The first week of my Advanced Performance Training program at Pig Iron has just finished and I’m already sore, challenged and excited for next week’s training. My 16 classmates are all lovely and I’m enthralled to be working with artists from such diverse backgrounds—from a dancer who performed all over Eastern Europe, a Yale law graduate who took up community theatre in Africa, a film actor/producer based in LA, to Brown graduates who love to teach and start theatre schools in Mexico. I can already see I’ll be laughing, bantering and constantly challenged by them. After all, they’ll be my family here in Philly.
Generally, each day we begin with a movement-based class, such as acrobatics or movement analysis, followed by a range of technique classes, namely voice, improv, jeu or “play,” and mask work. While we are trained in the numerous ways to use the body and voice for performance, all the students will have to collaborate and create a unifying, theatrical piece to be shown before the faculty/public each week for the rest of the term.
Talk about adrenaline.
For this week, our piece was based on the “Creation of the World,” which evoked a wide scope of visual portraits, such as the evolution of men, Adam & Eve, a struck match, the Big Bang and the miscellaneous rooster. Unsurprisingly, there were many disagreements and redoes, but ultimately a huge sense of satisfaction after performance.
The schools’s structure is demanding both physically and emotionally. You are forced to question what theatre is and what it could be. Your body and voice are resistant to being shaped in ways not socially normal (I mean really, how often do you see a headstand and hear a voice like Gollum unless it’s Gollum himself?). Most importantly, you are a student so showing and having your creation piece critiqued is like having a midterm every week with the added frustrations normally associated with collaboration and the the creation of something from nothing (i.e. without a given script). On the flip-side, the opportunity to create ANYTHING and consistently work with people, who are also creating and problem-solving with you, is absolutely liberating.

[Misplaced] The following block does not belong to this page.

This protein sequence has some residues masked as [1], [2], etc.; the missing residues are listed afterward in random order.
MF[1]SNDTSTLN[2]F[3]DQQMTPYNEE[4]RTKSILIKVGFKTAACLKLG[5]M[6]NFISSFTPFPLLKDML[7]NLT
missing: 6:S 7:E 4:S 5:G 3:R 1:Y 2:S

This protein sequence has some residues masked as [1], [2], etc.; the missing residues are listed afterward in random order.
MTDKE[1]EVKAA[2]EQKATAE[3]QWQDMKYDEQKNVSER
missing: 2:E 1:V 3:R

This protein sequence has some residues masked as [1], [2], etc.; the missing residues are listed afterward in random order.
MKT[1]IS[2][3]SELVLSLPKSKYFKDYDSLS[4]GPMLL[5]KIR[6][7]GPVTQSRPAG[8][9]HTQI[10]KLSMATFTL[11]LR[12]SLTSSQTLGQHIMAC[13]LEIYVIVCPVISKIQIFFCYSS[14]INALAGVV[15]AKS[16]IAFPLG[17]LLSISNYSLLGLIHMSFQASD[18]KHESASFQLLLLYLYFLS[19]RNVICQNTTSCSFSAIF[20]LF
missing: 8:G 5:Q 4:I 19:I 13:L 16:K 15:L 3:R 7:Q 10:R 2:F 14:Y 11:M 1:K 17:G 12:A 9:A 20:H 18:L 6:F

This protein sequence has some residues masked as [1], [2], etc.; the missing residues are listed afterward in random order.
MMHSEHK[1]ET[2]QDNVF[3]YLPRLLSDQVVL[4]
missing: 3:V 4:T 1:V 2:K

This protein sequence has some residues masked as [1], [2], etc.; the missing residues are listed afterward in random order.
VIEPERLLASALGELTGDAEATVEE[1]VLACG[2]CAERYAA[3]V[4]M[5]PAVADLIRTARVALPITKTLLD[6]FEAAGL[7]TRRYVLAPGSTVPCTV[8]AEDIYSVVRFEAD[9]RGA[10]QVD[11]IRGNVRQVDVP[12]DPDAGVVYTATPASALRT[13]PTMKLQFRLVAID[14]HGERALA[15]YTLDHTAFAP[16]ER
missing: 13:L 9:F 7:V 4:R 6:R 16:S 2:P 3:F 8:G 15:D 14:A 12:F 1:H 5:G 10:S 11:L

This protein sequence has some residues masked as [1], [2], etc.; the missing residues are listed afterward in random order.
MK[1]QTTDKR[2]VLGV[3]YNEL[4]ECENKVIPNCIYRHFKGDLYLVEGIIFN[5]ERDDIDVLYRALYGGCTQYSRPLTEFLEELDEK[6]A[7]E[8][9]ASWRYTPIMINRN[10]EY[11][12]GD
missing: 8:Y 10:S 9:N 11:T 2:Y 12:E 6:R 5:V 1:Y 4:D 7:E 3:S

I recently read a post by Nipun Mehta, which states that liberation is neither passive nor static, but rather an action, a doing, a series of choices and subsequent consequences you are now responsible for. Maybe that’s what Pig Iron is already trying to instill in us—creation as being a direct engagement with the ones who witness it. So take special care of both.